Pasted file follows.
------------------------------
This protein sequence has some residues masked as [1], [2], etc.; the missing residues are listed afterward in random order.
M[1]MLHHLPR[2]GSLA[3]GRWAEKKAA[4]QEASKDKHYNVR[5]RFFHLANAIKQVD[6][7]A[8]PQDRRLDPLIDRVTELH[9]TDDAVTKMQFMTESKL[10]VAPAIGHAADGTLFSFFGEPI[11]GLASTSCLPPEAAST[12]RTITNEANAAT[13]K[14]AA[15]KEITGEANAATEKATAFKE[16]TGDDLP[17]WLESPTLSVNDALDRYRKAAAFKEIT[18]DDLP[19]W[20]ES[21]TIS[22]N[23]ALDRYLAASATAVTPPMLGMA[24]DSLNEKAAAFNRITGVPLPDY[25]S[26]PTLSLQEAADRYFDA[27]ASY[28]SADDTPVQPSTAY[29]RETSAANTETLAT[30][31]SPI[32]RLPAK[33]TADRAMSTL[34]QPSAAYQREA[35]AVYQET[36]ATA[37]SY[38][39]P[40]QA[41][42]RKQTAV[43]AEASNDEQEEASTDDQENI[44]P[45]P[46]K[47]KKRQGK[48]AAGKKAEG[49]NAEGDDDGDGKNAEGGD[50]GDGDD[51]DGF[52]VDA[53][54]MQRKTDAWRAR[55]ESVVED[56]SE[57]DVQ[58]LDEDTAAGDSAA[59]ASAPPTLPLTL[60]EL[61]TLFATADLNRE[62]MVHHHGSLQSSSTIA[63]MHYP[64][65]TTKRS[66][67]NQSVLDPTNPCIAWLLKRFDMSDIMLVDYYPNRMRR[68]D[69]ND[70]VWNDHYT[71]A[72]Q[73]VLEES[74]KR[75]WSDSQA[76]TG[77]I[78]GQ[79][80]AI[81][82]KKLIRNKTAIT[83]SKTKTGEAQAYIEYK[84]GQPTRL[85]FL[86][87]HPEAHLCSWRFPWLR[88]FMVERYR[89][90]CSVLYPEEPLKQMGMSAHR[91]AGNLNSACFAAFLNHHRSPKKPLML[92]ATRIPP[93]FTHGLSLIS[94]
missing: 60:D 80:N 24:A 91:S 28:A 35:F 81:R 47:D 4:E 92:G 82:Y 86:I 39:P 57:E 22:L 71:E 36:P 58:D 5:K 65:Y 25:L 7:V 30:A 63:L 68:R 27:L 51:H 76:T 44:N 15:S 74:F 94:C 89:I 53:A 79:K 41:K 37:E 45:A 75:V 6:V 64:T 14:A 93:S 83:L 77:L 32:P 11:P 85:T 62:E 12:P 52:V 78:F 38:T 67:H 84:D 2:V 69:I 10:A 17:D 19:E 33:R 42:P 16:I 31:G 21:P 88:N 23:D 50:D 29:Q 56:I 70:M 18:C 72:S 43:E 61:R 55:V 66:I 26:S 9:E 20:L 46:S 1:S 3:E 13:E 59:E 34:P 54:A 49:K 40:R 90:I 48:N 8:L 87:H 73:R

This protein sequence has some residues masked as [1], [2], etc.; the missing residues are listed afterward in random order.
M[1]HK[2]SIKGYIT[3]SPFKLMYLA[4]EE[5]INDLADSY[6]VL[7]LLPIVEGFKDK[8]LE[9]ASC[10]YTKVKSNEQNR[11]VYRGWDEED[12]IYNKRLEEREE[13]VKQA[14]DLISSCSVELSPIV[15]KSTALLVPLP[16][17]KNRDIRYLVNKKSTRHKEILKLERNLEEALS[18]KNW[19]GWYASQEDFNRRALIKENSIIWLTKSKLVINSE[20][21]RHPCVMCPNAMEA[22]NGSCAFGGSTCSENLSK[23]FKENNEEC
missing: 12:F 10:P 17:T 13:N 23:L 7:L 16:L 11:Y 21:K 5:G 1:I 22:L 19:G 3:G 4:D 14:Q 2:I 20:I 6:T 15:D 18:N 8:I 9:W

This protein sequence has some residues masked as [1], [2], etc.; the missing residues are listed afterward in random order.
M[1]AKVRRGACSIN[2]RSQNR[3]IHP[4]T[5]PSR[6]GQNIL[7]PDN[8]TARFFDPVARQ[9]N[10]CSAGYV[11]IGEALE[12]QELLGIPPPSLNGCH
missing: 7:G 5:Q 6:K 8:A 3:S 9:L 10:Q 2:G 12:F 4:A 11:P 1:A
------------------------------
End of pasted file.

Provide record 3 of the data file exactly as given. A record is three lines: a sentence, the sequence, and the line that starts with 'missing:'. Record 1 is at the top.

This protein sequence has some residues masked as [1], [2], etc.; the missing residues are listed afterward in random order.
M[1]AKVRRGACSIN[2]RSQNR[3]IHP[4]T[5]PSR[6]GQNIL[7]PDN[8]TARFFDPVARQ[9]N[10]CSAGYV[11]IGEALE[12]QELLGIPPPSLNGCH
missing: 7:G 5:Q 6:K 8:A 3:S 9:L 10:Q 2:G 12:F 4:A 11:P 1:A